OTTAWA – New Democrats have dropped their opposition to holding a national referendum on electoral reform in a bid to pressure the governing Liberals into agreeing to a proportional voting system.
The move Wednesday was aimed at forging a united front in favour of proportional representation among opposition parties, who hold the majority on an all-party committee that is supposed to recommend an alternative to Canada’s first-past-the-post voting system by Dec. 1.
Committee members have been holed up behind closed doors this week, attempting to reach a consensus which has so far proved elusive.
NDP, Bloc Quebecois and Green members of the committee support a proportional voting system but Conservatives have said they will not support any change unless it is approved by Canadians in a referendum. The Bloc also wants a referendum.
Conservative democratic reform critic Scott Reid was not immediately available for comment. But NDP counterpart Nathan Cullen said he’s had “good” conversations with Reid thus far about the NDP’s willingness to make a concession on the referendum idea.
Asked if it will be enough to win Tory support for proportional representation, Cullen said Reid has acknowledged that the majority of experts and average folks consulted by the committee overwhelmingly favour a proportional voting system.
“I can’t see us writing a report that doesn’t reflect that back,” he said.
Liberal committee members have not yet tipped their hand on what voting system they prefer. But Prime Minister Justin Trudeau — who promised during the 2015 federal election campaign that it would be the last conducted under first-past-the-post — has in the past expressed a preference for a ranked ballot system, a model opposition parties maintain would disproportionately benefit the Liberals.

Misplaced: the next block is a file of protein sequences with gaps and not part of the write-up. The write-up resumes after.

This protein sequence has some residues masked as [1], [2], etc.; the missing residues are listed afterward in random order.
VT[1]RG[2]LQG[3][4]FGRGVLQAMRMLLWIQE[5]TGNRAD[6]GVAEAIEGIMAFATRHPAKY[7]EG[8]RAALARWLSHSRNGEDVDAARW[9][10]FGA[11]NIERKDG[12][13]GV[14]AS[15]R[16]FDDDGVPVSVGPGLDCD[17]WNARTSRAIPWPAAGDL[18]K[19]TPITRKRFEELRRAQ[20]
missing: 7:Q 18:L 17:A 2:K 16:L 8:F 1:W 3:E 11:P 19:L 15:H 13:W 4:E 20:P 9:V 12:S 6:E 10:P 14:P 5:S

The NDP is now attempting to force the Liberals’ hand.
“It would be strange if we had a scenario in which the opposition parties were able to make concessions and come to an agreement to help the Liberals fulfil their campaign promise, their throne speech commitment, and have the Liberals opposed to that,” Cullen said.
Democratic Institutions Minister Maryam Monsef’s office had no comment on the NDP move, other than to say she looks forward to the committee’s report. She has repeatedly said she’s not a fan of holding a referendum, which could be divisive and costly, but that she’d have to take the idea seriously if the committee recommends it.
Among the problems with holding a referendum is the tight time frame in which electoral reform must take place to deliver on Trudeau’s promise. Chief electoral officer Marc Mayrand has said legislation implementing a new voting system must be in place by June if Elections Canada is to have the system up and running in time for the next election in October 2019.
Cullen acknowledged that the Referendum Act would have to be amended before a vote could be held, to impose spending limits on campaigners, among other things. And more time could be lost negotiating all-party agreement on the question to be put to Canadians and the threshold of support — not just Canada-wide but also regionally — that would be required to approve a change.
Still, Cullen said he believes Elections Canada could “begin the work” as soon as a new system is proposed by the committee, even before it’s put to a referendum or legislation is passed.
The NDP would like the referendum to be modelled on the recent electoral reform plebiscite in Prince Edward Island, which gave Islanders five different options and asked them to rank their choices on a preferential ballot. Ultimately, 52 per cent voted for a mixed member proportional system, a result arrived at after four rounds of voting.
Just 36 per cent of eligible voters cast ballots, prompting Premier Wade MacLauchlan to question the legitimacy of the choice.
“We’d have to work on participation, we’d want a very high turnout,” Cullen conceded.